The second feature Hopkins featured in was Lubitsch’s Trouble In Paradise (1933). Starring alongside Herbert Marshall and Kay Francis, Hopkins plays Lily, a stunning countess who is actually a pickpocket. When she comes across Marshall’s conman and thief Gaston Monescu, the pair quickly fall in love and head to Paris.

However, Gaston soon wins the affections of actual heiress Madame Mariette Colet, played by Francis, and soon it becomes a menage-a-trois of skullduggery and passions. Trouble In Paradise is quintessential Lubitsch, and it has become a great source of inspiration for many filmmakers – include Wes Anderson and even Haunted Mansion’s Justin Simien. It’s alive with snappy dialogue and incredible deliveries between powerhouse actors with a juicy plot.

The third and final collaboration between Hopkins and Lubitsch is the 1993 adaptation of Noel Coward’s Design For Living. Whilst it feels like a more sanitised version of the Coward text, Lubitsch’s film is often cited as one of the more groundbreaking romantic comedies because it literally does follow a menage-a-trois.

Hopkins plays the headstrong Gilda who comes across two friends – artist George (Gary Cooper) and playwright Thomas – on a train in Paris. Instantly Gilda is smitten with both of them, and the film follows their attempts to woo her whilst she, in turn, tries to have her cake and eat it too. One can only understand the difficulties one faces when having to choose between Cooper and March. Design For Living may only be a facsimile of the original text, but it is still a clever, subversive film.

One of Hopkins’ biggest triumph was in the terrific Becky Sharp (1935). Reuniting with Dr Jekyll And Mr Hyde director Rouben Mamoulian, Becky Sharp is an adaptation of Thackeray’s 1848 novel Vanity Fair. It tells the story of the titular character who is a socially advantageous woman who uses her womanly wiles to climb the British social ladder. The movie itself was one of the first to be filmed entirely in three-strip Technicolor and is a luscious dream of pastels. Hopkins is wonderful as a scheming character who utilises her power to further her social standing and is often hilarious, too.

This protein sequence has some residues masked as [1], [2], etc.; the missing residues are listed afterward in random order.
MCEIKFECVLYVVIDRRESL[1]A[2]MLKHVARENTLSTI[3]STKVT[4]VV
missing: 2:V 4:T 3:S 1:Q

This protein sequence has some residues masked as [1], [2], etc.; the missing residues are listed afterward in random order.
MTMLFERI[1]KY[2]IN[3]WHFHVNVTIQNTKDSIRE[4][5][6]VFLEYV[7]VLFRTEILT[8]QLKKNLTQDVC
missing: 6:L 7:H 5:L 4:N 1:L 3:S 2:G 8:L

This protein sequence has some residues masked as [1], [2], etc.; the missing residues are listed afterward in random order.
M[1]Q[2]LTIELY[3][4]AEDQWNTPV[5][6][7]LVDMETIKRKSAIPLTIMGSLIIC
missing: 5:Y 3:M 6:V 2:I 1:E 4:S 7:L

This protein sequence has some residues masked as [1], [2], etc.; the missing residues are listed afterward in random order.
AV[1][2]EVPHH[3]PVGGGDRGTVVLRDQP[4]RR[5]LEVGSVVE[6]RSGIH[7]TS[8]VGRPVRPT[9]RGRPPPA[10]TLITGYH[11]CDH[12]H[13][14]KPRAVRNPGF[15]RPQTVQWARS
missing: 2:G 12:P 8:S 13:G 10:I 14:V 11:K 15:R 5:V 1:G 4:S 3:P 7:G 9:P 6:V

Remember the play Jezebel that Hopkins starred in? Well, when it came to the 1938 film, Hopkins was aghast to learn that Bette Davis had been cast in the role! It began a feud between the two starlets, which was publicised by the studios and press. They had very open spats which were further fuelled by their appearance together in two films – The Old Maid (1939) and Old Acquaintance (1943). During this time, they were shown in pictures wearing boxing gloves, and Hopkins accused Davis of having an affair with her husband. Davis would later commend Hopkins but call her a very jealous person.

Some other highlights of Hopkins’ work include King Vidor’s tale of family dynamics, The Strangers Return (1933), her Golden Globe nominated performance in romantic drama The Heiress (1949) and starring alongside Aubrey Hepburn and Shirley McClaine in The Children’s Hour (1961) as the rueful Aunt Lily. The Children’s Hour itself was an adaptation of Lilliam Hellman’s 1934 play, which was previous made into a film starring Hopkins called These Three (1936). However, because of the Hays Code, the nature of the scandalous relationship wasn’t homosexuality but, instead, a cheating trio.

The range of characters and stories which Miriam Hopkins has played is astonishing. The gravitas she had on the big screen is iconic – with a range of strongly written and acted female characters under her belt. It’s no wonder that my lead character is named after her.

Diary Of Murders is out on 23rd August, and you can pre-order it on the Great British Bookshop and Amazon Kindle.